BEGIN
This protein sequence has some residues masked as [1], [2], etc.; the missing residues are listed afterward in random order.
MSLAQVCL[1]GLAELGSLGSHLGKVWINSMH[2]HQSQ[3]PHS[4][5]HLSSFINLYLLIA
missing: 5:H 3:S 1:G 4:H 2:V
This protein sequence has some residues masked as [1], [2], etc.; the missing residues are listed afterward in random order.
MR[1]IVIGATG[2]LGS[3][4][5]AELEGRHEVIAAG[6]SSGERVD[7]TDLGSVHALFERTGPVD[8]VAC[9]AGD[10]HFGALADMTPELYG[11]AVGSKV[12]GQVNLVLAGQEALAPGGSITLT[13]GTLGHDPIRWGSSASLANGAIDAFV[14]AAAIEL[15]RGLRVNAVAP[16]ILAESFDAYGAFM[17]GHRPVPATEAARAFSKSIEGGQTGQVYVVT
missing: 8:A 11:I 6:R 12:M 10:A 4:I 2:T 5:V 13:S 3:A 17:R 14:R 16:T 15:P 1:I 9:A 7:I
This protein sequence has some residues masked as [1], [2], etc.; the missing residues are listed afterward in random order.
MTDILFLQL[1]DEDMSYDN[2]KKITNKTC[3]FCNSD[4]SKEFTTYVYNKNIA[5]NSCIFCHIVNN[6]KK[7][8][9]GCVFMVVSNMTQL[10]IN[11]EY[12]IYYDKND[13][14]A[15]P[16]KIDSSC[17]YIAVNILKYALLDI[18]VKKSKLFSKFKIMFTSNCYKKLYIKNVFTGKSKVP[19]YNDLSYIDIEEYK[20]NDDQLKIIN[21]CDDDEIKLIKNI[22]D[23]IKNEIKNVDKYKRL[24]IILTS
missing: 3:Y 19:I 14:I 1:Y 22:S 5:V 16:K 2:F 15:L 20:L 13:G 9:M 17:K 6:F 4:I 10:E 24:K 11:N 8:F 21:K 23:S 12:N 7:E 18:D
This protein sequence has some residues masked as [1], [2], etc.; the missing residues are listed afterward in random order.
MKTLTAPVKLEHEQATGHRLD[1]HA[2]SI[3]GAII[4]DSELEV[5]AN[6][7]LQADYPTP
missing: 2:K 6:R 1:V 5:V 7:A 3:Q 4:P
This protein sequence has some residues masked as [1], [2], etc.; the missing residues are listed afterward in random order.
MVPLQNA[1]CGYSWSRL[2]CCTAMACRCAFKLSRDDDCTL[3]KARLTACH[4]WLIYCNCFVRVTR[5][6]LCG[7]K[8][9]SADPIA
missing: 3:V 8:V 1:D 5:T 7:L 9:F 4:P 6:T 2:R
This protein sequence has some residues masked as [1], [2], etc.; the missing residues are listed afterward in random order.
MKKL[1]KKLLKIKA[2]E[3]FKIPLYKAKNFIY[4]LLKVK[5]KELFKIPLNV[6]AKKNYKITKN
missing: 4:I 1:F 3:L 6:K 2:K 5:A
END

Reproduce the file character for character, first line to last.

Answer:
This protein sequence has some residues masked as [1], [2], etc.; the missing residues are listed afterward in random order.
MSLAQVCL[1]GLAELGSLGSHLGKVWINSMH[2]HQSQ[3]PHS[4][5]HLSSFINLYLLIA
missing: 5:H 3:S 1:G 4:H 2:V
This protein sequence has some residues masked as [1], [2], etc.; the missing residues are listed afterward in random order.
MR[1]IVIGATG[2]LGS[3][4][5]AELEGRHEVIAAG[6]SSGERVD[7]TDLGSVHALFERTGPVD[8]VAC[9]AGD[10]HFGALADMTPELYG[11]AVGSKV[12]GQVNLVLAGQEALAPGGSITLT[13]GTLGHDPIRWGSSASLANGAIDAFV[14]AAAIEL[15]RGLRVNAVAP[16]ILAESFDAYGAFM[17]GHRPVPATEAARAFSKSIEGGQTGQVYVVT
missing: 8:A 11:I 6:R 12:M 10:A 4:I 2:T 5:V 13:S 3:A 17:R 14:R 16:T 15:P 1:I 9:A 7:I
This protein sequence has some residues masked as [1], [2], etc.; the missing residues are listed afterward in random order.
MTDILFLQL[1]DEDMSYDN[2]KKITNKTC[3]FCNSD[4]SKEFTTYVYNKNIA[5]NSCIFCHIVNN[6]KK[7][8][9]GCVFMVVSNMTQL[10]IN[11]EY[12]IYYDKND[13][14]A[15]P[16]KIDSSC[17]YIAVNILKYALLDI[18]VKKSKLFSKFKIMFTSNCYKKLYIKNVFTGKSKVP[19]YNDLSYIDIEEYK[20]NDDQLKIIN[21]CDDDEIKLIKNI[22]D[23]IKNEIKNVDKYKRL[24]IILTS
missing: 3:Y 19:I 14:I 1:Y 22:S 5:V 16:K 2:F 15:L 20:L 13:G 9:M 17:K 6:F 4:I 10:E 24:K 11:N 8:F 21:K 23:S 12:N 7:E 18:D
This protein sequence has some residues masked as [1], [2], etc.; the missing residues are listed afterward in random order.
MKTLTAPVKLEHEQATGHRLD[1]HA[2]SI[3]GAII[4]DSELEV[5]AN[6][7]LQADYPTP
missing: 2:K 6:R 1:V 5:V 7:A 3:Q 4:P
This protein sequence has some residues masked as [1], [2], etc.; the missing residues are listed afterward in random order.
MVPLQNA[1]CGYSWSRL[2]CCTAMACRCAFKLSRDDDCTL[3]KARLTACH[4]WLIYCNCFVRVTR[5][6]LCG[7]K[8][9]SADPIA
missing: 3:V 8:V 1:D 5:T 7:L 9:F 4:P 6:T 2:R
This protein sequence has some residues masked as [1], [2], etc.; the missing residues are listed afterward in random order.
MKKL[1]KKLLKIKA[2]E[3]FKIPLYKAKNFIY[4]LLKVK[5]KELFKIPLNV[6]AKKNYKITKN
missing: 4:I 1:F 3:L 6:K 2:K 5:A